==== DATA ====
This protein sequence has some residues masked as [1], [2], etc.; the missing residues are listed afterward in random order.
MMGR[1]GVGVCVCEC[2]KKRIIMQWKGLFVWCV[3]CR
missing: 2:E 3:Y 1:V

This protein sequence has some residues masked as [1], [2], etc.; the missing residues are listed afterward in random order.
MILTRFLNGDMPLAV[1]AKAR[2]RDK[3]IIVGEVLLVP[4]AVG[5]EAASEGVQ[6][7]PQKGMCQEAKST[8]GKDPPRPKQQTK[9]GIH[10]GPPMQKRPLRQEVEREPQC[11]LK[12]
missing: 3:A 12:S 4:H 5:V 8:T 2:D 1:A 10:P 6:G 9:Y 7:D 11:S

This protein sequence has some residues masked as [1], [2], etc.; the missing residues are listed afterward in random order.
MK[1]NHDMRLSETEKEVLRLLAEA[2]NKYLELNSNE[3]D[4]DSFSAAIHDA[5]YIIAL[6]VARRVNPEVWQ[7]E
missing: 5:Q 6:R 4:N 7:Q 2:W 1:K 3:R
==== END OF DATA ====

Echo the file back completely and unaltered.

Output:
This protein sequence has some residues masked as [1], [2], etc.; the missing residues are listed afterward in random order.
MMGR[1]GVGVCVCEC[2]KKRIIMQWKGLFVWCV[3]CR
missing: 2:E 3:Y 1:V

This protein sequence has some residues masked as [1], [2], etc.; the missing residues are listed afterward in random order.
MILTRFLNGDMPLAV[1]AKAR[2]RDK[3]IIVGEVLLVP[4]AVG[5]EAASEGVQ[6][7]PQKGMCQEAKST[8]GKDPPRPKQQTK[9]GIH[10]GPPMQKRPLRQEVEREPQC[11]LK[12]
missing: 3:A 12:S 4:H 5:V 8:T 2:D 1:A 10:P 6:G 9:Y 7:D 11:S

This protein sequence has some residues masked as [1], [2], etc.; the missing residues are listed afterward in random order.
MK[1]NHDMRLSETEKEVLRLLAEA[2]NKYLELNSNE[3]D[4]DSFSAAIHDA[5]YIIAL[6]VARRVNPEVWQ[7]E
missing: 5:Q 6:R 4:N 7:Q 2:W 1:K 3:R